The event will feature Keynote Speaker Joe Uehlein, President of the Labor Network for Sustainability. Uehlein previously served as Secretary-Treasurer of the AFL-CIO’s Industrial Union Department, and as Director of the AFL-CIO Center for Strategic Campaigns. He also served on the United Nations’ first commission on global warming from its inception in 1988 until 2003. Joe started his trade union work at an aluminum extrusion mill in Mechanicsburg, PA as a member of the United Steel Workers (USW), and then worked highway construction as a member of the Laborers Union, LiUNA, Local 158 in Central Pennsylvania.
A discussion will follow Joe Uehlein’s presentation, featuring Chris Petrone, Legislative Director for the International Union of Operating Engineers Local 66; Rosemary Bezy, Vice-President, USW Local 1557, US Steel Clairton Works; Eva Resnick-Day, Community Organizer with the Sierra Club’s “Ready for 100” Campaign to bring Pittsburgh to 100 percent renewable clean energy; and Tina Doose, President of the Braddock Borough Council.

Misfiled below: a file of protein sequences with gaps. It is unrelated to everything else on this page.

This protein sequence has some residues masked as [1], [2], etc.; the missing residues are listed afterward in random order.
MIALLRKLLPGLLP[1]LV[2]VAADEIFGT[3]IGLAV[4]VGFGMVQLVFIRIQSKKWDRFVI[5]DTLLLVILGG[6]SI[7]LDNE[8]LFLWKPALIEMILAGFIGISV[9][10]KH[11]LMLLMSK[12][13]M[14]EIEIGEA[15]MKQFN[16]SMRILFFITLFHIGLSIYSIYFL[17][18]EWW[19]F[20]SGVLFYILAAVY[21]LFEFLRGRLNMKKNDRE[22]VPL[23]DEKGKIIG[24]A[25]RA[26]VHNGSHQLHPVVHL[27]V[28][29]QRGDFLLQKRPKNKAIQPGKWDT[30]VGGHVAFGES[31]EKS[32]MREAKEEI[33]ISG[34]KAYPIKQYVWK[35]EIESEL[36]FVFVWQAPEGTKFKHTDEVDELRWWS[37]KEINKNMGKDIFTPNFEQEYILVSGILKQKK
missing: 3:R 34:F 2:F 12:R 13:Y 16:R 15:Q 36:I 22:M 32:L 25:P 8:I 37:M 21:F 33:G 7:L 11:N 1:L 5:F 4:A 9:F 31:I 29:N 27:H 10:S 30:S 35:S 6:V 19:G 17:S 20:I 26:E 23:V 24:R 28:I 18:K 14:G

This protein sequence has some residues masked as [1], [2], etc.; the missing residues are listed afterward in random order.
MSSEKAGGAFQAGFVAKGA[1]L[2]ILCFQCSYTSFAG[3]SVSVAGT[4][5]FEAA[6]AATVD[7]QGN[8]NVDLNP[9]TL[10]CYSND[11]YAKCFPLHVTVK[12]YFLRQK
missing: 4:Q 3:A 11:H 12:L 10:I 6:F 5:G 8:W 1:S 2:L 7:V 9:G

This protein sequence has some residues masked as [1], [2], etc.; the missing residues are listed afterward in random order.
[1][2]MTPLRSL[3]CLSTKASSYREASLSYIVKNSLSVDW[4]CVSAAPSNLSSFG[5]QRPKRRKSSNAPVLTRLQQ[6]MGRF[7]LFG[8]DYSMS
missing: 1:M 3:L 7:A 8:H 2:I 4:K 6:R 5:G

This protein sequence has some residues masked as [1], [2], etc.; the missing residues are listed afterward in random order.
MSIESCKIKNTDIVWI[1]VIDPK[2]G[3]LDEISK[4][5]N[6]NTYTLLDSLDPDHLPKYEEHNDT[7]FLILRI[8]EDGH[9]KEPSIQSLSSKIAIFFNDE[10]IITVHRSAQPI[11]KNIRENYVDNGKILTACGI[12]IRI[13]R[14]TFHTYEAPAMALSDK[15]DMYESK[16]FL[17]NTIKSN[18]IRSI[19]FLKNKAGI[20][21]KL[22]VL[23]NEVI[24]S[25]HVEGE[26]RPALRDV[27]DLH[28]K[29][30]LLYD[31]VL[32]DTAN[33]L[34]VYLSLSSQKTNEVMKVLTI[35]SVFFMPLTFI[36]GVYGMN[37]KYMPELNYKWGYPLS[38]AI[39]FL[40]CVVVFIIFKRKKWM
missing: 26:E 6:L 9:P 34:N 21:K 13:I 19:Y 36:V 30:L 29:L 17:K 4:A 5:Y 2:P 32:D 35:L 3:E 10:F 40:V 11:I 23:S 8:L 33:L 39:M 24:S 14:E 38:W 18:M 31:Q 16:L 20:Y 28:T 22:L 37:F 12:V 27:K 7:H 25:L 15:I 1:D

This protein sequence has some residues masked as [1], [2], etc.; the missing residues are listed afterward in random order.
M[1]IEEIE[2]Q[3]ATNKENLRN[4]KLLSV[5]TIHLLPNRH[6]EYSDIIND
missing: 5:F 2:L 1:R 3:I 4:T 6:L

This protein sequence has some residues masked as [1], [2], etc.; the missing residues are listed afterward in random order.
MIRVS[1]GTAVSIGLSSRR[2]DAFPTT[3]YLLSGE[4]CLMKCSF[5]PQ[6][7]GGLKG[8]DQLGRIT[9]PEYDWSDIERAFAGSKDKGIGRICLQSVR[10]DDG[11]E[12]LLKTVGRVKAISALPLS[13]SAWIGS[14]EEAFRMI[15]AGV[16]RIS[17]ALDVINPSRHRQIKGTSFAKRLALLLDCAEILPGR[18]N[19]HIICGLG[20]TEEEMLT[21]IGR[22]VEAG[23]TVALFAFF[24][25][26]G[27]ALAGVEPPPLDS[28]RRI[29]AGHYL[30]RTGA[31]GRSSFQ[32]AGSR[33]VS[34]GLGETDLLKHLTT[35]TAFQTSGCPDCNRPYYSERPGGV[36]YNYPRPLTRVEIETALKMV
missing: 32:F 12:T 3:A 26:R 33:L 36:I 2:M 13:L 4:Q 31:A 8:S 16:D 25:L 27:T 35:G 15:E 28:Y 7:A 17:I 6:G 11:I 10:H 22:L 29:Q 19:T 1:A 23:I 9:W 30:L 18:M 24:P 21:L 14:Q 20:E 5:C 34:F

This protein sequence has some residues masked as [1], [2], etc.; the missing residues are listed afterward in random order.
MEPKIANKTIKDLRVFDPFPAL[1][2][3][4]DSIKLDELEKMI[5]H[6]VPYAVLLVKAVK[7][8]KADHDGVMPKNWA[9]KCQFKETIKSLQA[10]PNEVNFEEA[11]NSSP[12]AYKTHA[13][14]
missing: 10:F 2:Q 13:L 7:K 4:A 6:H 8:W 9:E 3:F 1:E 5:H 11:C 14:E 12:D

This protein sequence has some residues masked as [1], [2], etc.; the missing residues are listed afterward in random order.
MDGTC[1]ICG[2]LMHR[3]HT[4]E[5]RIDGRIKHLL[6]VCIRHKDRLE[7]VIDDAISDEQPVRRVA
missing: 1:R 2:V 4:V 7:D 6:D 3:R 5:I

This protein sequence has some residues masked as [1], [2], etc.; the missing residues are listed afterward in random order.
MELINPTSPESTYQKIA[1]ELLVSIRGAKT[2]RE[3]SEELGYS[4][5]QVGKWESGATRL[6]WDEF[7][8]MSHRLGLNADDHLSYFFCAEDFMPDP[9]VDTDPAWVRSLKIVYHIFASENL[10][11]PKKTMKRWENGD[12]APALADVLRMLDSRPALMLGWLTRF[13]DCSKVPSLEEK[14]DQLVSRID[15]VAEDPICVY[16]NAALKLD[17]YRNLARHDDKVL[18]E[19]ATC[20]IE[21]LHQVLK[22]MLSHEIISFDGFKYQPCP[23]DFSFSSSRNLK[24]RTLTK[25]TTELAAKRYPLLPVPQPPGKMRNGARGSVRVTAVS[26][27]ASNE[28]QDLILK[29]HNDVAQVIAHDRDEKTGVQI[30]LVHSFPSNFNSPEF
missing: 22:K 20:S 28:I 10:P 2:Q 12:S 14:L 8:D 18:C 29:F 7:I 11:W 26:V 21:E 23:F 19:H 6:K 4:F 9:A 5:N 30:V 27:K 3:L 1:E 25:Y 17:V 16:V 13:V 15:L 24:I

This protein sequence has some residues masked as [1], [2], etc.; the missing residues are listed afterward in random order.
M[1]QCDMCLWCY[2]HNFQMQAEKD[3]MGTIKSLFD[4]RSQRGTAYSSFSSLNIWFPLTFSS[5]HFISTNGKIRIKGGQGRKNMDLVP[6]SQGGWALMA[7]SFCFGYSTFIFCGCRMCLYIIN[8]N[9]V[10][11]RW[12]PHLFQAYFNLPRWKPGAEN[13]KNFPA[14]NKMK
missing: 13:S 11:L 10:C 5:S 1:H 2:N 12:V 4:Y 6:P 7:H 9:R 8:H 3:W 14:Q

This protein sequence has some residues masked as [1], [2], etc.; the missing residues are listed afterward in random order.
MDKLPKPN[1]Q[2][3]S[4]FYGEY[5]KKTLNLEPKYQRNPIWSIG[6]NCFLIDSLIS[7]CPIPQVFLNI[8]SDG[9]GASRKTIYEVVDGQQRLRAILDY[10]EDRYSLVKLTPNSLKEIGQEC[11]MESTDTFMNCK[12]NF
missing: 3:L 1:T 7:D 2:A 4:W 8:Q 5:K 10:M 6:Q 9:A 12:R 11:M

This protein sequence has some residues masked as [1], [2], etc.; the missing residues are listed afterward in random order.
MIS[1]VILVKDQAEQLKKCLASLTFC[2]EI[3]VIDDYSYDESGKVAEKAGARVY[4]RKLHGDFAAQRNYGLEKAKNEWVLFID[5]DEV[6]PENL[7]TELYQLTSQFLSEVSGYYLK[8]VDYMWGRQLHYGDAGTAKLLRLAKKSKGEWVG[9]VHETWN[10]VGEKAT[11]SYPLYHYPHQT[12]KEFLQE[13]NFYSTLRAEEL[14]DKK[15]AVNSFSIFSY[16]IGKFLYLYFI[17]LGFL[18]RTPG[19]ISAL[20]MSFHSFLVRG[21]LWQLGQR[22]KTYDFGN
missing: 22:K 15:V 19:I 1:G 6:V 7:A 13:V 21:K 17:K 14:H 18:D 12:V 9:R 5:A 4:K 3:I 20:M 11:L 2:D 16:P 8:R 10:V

The event comes just months after a fire at the Clairton Coke Works and its resulting air pollution ― and a contentious public hearing ― brought local tensions around labor and environmental issues to the fore. But it also follows in the wake of the introduction of the Green New Deal, a major congressional proposal to address climate change while stimulating job creation and transitioning away from fossil fuels.
“This is a do or die moment,” event organizer and retired steelworker Mike Stout said. “We either work together toward the common goal of collective survival, or time is going to run out very quickly for the human race, and the planet.”
Pump House Events in Early May Will Take On the Outrage of Family Separation at the Border
For Immediate Release: April 19, 2019
Contact: John Haer, (412) 478-5907, email@example.com